While a majority of Indians are still recovering from the loss in the first Test, their performance in the second Test combined with some of the comments from the cricketing experts has landed us here. Who features and who doesn’t, well find out yourself!
Ross Taylor still reckons he has ‘T20’ cricket in him
After Ross Taylor’s drop from the T20 squad for the series against Pakistan, the right-hander opened up about how he still has ‘T20’ cricket to give to the country.
SC’s Take: It is 2020, we have Professor still being an earnest student of the game for Pakistan but unfortunately, for Ross Taylor, he wasn’t picked in the squad for the Pakistan series. Now it has created some chaos, even inviting comments from the right-hander himself, who reckoned that he still has enough ‘T20’ cricket left in him and was disappointed by the selection. But the real question is, is he still good enough or has he done substantially better than the others in line?
Two players - Devon Conway and Glenn Phillips - have taken the spot away from the right-handed veteran, who in his 7 T20Is this year has scored just 166 runs, at an average of 33. But it’s the strike-rate which has been under par at 127.69. Conway in six games has more runs than Taylor and a strike-rate of 151.30. Now if you combine that with Phillips, who has scored 184 runs at an average of 46 and strike-rate of 191.66, you get two players miles better than Taylor. So in short, Taylor really doesn’t deserve to be in the T20 setup if he’s replacing them.
Ajinkya Rahane’s better than Virat Kohli
Immediately after Ajinkya Rahane’s century at the mighty ‘G, the Indian fans drew a comparison between Rahane and Kohli, calling Rahane ‘miles and miles’ better away from home.
SC’s Take: Have you ever been in a toxic situation or relationship in the past? If yes, I feel for you the same way I feel for the Indian fans who think Ajinkya Rahane is better than Virat Kohli. Imagine the ‘so-called’ critics brewing and stirring this up to a level where there are more sheep that are following the herd. And then the absurdity to call Rahane better than Kohli because he scored a century overseas. Even just from a statistical point of view, Kohli is six centuries ahead and plenty of runs too.
Also, when Rohit Sharma landed in Australia with Kohli’s exit, they all pointed at how the prince had arrived and ready to take Australia by storm while the King exited. That’s the issue, that’s where the Indian cricket travelled 20 years back and took a nosedive. Both Rahane and Kohli are India’s two of the best batsmen and that shouldn’t come at the expense of one being over the other. If that’s the way, you might very well favour Cheteshwar Pujara to be better than them all.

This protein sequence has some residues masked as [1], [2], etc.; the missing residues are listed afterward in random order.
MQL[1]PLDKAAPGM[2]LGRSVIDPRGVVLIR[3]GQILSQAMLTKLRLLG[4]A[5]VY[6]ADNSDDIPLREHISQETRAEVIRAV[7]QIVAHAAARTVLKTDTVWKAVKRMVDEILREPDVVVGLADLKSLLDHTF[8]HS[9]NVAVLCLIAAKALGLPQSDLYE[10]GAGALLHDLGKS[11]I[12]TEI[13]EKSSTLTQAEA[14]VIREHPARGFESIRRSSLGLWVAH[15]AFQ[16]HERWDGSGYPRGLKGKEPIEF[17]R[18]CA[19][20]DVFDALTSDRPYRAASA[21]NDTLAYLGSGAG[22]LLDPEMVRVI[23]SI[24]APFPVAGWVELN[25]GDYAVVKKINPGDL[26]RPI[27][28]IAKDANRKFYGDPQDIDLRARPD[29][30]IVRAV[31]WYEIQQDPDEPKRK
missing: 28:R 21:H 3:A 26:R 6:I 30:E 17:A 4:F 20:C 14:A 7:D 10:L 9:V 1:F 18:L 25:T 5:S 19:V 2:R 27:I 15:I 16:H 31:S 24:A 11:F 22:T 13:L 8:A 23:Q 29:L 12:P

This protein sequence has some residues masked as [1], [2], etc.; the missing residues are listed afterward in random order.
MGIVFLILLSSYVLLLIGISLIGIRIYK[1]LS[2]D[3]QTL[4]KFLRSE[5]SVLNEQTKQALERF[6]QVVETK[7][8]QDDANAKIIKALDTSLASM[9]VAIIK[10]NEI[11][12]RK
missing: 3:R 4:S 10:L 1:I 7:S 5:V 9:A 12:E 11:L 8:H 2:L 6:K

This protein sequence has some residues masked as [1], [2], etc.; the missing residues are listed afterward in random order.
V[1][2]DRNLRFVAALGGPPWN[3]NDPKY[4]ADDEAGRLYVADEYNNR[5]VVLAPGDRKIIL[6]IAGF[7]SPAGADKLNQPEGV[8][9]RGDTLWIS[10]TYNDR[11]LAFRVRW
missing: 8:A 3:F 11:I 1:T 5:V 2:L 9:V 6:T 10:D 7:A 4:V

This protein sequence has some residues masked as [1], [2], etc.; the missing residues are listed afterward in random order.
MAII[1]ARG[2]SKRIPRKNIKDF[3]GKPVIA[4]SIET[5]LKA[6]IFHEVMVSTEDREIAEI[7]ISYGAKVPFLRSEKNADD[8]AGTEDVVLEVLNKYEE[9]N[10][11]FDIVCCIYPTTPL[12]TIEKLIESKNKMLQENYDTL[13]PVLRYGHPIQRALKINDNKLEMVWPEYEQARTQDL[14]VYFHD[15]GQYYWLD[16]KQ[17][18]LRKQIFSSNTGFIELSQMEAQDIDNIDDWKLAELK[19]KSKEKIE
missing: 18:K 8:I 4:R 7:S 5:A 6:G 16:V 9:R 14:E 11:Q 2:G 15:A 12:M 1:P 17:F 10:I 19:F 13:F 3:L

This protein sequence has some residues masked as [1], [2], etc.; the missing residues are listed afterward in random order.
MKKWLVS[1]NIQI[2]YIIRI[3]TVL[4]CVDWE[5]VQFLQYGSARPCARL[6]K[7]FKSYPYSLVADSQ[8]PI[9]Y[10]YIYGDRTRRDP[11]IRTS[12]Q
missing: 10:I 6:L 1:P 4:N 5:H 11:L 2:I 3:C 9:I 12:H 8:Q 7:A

Mayank Agarwal’s flawed technique
After two straight failures for the Indian opener, the critics, the experts and the social media trolls have targeted Mayank Agarwal’s head and have called for the Karnataka opener to be dropped to accomodate KL Rahul
SC’s Take: It might be foolish to give a take on this topic but given the absurdity that stemmed from critics appearing on the television sets, we really need to address the ‘elephant’ in the room. Now if you are confused about what the elephant really is, as they say it on the television, Mayank’s mode of dismissal in the first and second Test had a huge gap between the bat and pad and a heavy backlift in the second. Make no mistake, this is the opener who single-handedly was responsible for India’s thwarting of Nathan Lyon in the 2018 series.
Not just that, making a mountain off a molehill is something that the Indian fans and the critics do well in equal measures. From the endless call to boot out several players after the debacle in Adelaide to not letting the players live in peace, we just need to calm down and probably not pull the players down. Now that Shaw is off the agenda, Mayank has been pushed on that list and his head is next for the chops but seriously, stop!
Shubman Gill’s two-year late debut
Ajit Agarkar was of the opinion that Shubman Gill’s debut came two years late in the Indian colours when he walked out against Australia at the iconic ‘G in the second Test.
SC’s Take: Perhaps having opinions shouldn’t have been free in the first place, perhaps having the tag of ‘cricketing experts’ shouldn’t be a thing in India but let’s keep that for another day. Ajit Agarkar, who has seen the rise of Shubman Gill, should have rather known that, two-years ago, Gill was still 18 and had only announced himself on the biggest stage as a U-19 cricketer. He had the potential; he was well ‘touted’ by the cricketing circuit to be the next big thing in the country but time always helps you make the right decision.
Two years ago, India already were content with KL Rahul, Mayank Agarwal, Rohit Sharma and Prithvi Shaw as their four openers. They didn’t need more problems and really didn’t look at Gill as an opener in the longest format but rather a potential youngster who could be slotted in the middle-order which at times looked fragile. In 2019, Gill made his debut against NZ in an ODI series where he looked lost. If anything, his Test debut has come at an opportune time for Indian cricket, as they look to heal themselves from the humiliation in Adelaide.